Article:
Rethinking Seizure Care Blog

Hidden Consciousness Detected by an EEG in Patients with a Brain Injury in Intensive Care

Posted by RSC Diagnostics on Nov 5, 2019


Researchers from Columbia University and New York-Presbyterian recently made a discovery regarding patients in the ICU with brain injuries. The EEGs the patients were given showed that there was evidence of a “hidden consciousness” that was showing up in the first few days after the injury. They found that patients who showed these signs had a greater chance of recovery. The analysis found that about one out of every seven patients showed evidence of the hidden consciousness.

How Was the Study Conducted?

The researchers made use of a machine learning technique to study a collection of data gathered from 104 patients who were unresponsive. The technique used would search the EEG information for “patient-specific brain activity that showed they were able to understand instructions to move their hands.” The findings from the study were recently published in the New England Journal of Medicine. The research that has been done thus far shows a lot of potential for use in the future. This is because there is currently not a 100% accurate method of predicting the recovery chance for all patients with brain injuries who are unconscious.

If the researchers are able to confirm their initial findings when they begin doing larger studies, it could mean that they will have a better way of truly determining which patients are more likely to become conscious again. The knowledge could change the way that people with these types of brain injuries are treated.

How Important Could the Research Be?

When someone has a brain injury and they are unconscious, it is devastating for the family members who do not know what is going to happen next. It is also problematic for the doctors, who are doing their best to treat the patient, but who simply do not have enough information to know whether the patient may recover or not. During those first few weeks after a brain injury, the doctors and family members begin talking about what should happen with the patient. They determine how much support is given and whether to remove the treatments that are sustaining the person’s life.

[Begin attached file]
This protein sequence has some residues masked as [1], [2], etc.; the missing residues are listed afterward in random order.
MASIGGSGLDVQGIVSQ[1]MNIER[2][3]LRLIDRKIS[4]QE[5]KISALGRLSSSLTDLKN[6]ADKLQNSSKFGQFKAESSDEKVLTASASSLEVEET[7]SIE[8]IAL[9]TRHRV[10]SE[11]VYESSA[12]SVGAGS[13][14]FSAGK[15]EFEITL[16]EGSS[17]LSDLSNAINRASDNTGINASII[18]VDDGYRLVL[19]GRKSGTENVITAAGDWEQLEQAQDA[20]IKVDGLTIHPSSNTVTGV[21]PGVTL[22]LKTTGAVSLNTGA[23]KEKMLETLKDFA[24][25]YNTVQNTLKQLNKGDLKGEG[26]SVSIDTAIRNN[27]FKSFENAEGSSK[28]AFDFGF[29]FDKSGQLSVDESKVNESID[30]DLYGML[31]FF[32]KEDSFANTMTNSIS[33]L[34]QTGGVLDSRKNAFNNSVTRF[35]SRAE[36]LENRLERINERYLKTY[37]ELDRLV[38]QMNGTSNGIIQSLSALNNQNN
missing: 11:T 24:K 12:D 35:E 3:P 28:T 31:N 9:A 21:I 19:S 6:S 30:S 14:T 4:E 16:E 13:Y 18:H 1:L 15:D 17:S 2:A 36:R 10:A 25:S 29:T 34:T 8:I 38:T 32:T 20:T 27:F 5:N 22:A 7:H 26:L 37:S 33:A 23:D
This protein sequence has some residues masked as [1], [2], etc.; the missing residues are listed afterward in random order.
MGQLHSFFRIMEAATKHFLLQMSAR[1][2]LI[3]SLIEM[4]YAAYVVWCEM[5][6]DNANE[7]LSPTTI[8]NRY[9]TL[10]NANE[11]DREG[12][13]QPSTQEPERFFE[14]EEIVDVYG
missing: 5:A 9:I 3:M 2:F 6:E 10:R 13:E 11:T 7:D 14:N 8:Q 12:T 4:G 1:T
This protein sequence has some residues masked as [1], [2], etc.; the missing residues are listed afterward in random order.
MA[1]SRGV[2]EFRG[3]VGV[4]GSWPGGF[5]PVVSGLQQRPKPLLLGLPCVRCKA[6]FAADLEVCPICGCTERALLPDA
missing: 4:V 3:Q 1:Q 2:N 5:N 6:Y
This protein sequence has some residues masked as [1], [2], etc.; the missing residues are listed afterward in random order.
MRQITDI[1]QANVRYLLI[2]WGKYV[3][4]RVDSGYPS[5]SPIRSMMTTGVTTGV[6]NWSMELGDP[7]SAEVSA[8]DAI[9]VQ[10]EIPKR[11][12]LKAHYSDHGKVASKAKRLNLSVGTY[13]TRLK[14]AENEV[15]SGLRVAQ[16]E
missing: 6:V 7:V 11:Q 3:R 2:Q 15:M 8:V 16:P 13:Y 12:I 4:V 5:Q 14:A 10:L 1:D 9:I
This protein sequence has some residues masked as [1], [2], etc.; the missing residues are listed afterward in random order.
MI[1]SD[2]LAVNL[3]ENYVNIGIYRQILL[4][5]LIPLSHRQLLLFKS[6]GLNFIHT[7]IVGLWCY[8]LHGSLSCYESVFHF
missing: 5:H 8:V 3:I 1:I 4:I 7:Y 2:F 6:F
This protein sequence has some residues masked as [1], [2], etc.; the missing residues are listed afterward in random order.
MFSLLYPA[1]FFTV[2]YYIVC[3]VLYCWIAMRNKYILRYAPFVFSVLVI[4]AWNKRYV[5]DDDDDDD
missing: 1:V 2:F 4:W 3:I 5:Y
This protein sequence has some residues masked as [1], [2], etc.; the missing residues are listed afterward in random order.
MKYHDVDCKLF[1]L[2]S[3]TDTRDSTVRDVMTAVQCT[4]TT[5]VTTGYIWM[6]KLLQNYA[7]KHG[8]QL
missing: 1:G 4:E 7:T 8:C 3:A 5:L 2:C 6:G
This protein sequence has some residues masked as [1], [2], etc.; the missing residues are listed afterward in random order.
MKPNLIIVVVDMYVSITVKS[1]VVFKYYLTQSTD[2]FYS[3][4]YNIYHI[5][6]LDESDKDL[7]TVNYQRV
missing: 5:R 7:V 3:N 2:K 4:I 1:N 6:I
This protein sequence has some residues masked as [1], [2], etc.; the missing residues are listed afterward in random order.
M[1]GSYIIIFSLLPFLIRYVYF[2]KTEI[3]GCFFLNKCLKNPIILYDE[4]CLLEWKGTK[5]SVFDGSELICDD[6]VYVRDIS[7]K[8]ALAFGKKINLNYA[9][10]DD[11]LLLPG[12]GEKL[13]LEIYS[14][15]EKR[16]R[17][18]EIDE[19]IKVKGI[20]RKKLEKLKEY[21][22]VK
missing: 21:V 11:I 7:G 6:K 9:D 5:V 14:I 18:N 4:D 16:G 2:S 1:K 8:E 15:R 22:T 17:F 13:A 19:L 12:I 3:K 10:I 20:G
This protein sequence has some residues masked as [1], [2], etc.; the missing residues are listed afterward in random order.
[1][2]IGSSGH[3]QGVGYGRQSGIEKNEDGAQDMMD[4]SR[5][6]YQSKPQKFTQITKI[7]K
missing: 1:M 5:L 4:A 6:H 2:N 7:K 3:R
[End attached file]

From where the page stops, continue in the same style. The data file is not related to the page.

Currently, doctors are using imaging, electrophysiological studies, and neurological examinations conducted at the bedside to try to determine the likelihood of the patient to wake up and become responsive. These tools are not always accurate, though.

More and more studies are showing that even though some patients might be unresponsive, they still have hidden cognitive abilities, which means there could be a chance for delayed recovery. The hidden conscious was originally detected through the use of an MRI machine more than a decade ago. Over the years, studies have shown that there are signs of hidden consciousness in about “14% of chronically unresponsive patients.” Of course, using MRIs is not possible in many settings.

Therefore, the new techniques being created by the researchers on this latest study hold a lot of potential. In addition to undergoing the standard neurological tests, the patients are asked to open and close their hands or to stop opening and closing their hands multiple times. Information from the EEG is then analyzed to look for signs that patients were able to understand the difference between the commands.

They found that within four days of the injury, 15% of the patients that were still unresponsive had brain activity patterns. Out of those patients, about 50% of them showed improvement and were able to follow verbal commands before they were discharged. This is compared to 26% of patients who did not have that brain activity.

A year out of the study, they found that 44% of the patients that had brain activity patterns were functional on their own for up to eight hours a day. Only 14% of those who did not have the signals had this type of functionality.

While this study shows a substantial amount of promise, there are still many things to learn and other studies that will need to be done to corroborate this one.




Topics: Continuous EEG Monitoring